Eeg Viewer#

Download this notebook from GitHub (right-click to download).

This example demonstrates advanced visualization techniques using HoloViews with the Bokeh plotting backend. You’ll learn how to:

  1. Display multiple timeseries in a single plot using subcoordinate_y.

  2. Create and link a minimap to the main plot with RangeToolLink.

Specifically, we’ll simulate Electroencephalography (EEG) data, plot it, and then create a minimap based on the z-score of the data for easier navigation.

import numpy as np
import holoviews as hv
from bokeh.models import HoverTool
from holoviews.plotting.links import RangeToolLink
from scipy.stats import zscore


Generating EEG data#

Let’s start by simulating some EEG data. We’ll create a timeseries for each channel using sine waves with varying frequencies.

INIT_FREQ = 2  # Initial frequency in Hz
FREQ_INC = 5  # Frequency increment

# Generate time and channel labels
total_samples = N_SECONDS * SAMPLING_RATE
time = np.linspace(0, N_SECONDS, total_samples)
channels = [f'EEG {i}' for i in range(N_CHANNELS)]

# Generate sine wave data
data = np.array([AMPLITUDE * np.sin(2 * np.pi * (INIT_FREQ + i * FREQ_INC) * time)
                     for i in range(N_CHANNELS)])

Visualizing EEG Data#

Next, let’s dive into visualizing the EEG data. We construct each timeseries using a Curve element, assigning it a label and setting subcoordinate_y=True. All these curves are then aggregated into a list, which serves as the input for an Overlay element. Rendering this Overlay produces a plot where the timeseries are stacked vertically.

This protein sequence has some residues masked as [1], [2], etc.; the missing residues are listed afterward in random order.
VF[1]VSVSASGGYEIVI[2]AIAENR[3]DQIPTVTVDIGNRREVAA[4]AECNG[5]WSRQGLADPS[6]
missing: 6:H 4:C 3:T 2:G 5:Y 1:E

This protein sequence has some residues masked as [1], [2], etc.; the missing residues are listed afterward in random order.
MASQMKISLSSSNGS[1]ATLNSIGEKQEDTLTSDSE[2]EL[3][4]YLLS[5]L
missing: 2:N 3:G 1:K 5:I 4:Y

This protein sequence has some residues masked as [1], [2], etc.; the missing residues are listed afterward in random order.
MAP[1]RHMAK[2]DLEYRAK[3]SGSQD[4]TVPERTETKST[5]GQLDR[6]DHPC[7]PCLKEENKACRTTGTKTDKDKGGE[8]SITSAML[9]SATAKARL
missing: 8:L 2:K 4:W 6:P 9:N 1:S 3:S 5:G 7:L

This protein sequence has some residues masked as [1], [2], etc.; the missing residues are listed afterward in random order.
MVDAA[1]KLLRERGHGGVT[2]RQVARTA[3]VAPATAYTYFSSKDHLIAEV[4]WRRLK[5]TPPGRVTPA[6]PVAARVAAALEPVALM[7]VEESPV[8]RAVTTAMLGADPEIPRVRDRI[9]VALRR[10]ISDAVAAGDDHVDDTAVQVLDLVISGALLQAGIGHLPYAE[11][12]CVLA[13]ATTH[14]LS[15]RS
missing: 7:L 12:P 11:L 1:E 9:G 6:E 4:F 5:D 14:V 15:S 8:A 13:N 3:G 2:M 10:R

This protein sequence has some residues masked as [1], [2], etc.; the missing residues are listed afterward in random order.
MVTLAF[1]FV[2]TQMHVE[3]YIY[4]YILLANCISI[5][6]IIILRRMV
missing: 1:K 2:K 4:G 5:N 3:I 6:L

Additionally, we’ll enhance user interaction by implementing a custom hover tool. This will display key information—channel, time, and amplitude—when you hover over any of the curves.

hover = HoverTool(tooltips=[
    ("Channel", "@channel"),
    ("Time", "$x s"),
    ("Amplitude", "$y µV")

channel_curves = []
for channel, channel_data in zip(channels, data):
    ds = hv.Dataset((time, channel_data, channel), ["Time", "Amplitude", "channel"])
    curve = hv.Curve(ds, "Time", ["Amplitude", "channel"], label=channel)
        subcoordinate_y=True, color="black", line_width=1, tools=[hover],

eeg = hv.Overlay(channel_curves, kdims="Channel").opts(
    xlabel="Time (s)", ylabel="Channel", show_legend=False, aspect=3, responsive=True,

Creating the Minimap#

A minimap can provide a quick overview of the data and help you navigate through it. We’ll compute the z-score for each channel and represent it as an image; the z-score will normalize the data and bring out the patterns more clearly. To enable linking in the next step between the EEG Overlay and the minimap Image, we ensure they share the same y-axis range.

y_positions = range(N_CHANNELS)
yticks = [(i , ich) for i, ich in enumerate(channels)]

z_data = zscore(data, axis=1)

minimap = hv.Image((time, y_positions , z_data), ["Time (s)", "Channel"], "Amplitude (uV)")
minimap = minimap.opts(
    cmap="RdBu_r", xlabel='Time (s)', alpha=.5, yticks=[yticks[0], yticks[-1]],
    height=150, responsive=True, default_tools=[], clim=(-z_data.std(), z_data.std())

Building the dashboard#

Finally, we use RangeToolLink to connect the minimap Image and the EEG Overlay, setting bounds for the initially viewable area with boundsx and boundsy, and finally a max range of 2 seconds with intervalsx. Once the plots are linked and assembled into a unified dashboard, you can interact with it. Experiment by dragging the selection box on the minimap or resizing it by clicking and dragging its edges.

    minimap, eeg, axes=["x", "y"],
    boundsx=(None, 2), boundsy=(None, 6.5),
    intervalsx=(None, 2),

dashboard = (eeg + minimap).opts(merge_tools=False).cols(1)
This web page was generated from a Jupyter notebook and not all interactivity will work on this website. Right click to download and run locally for full Python-backed interactivity.

Download this notebook from GitHub (right-click to download).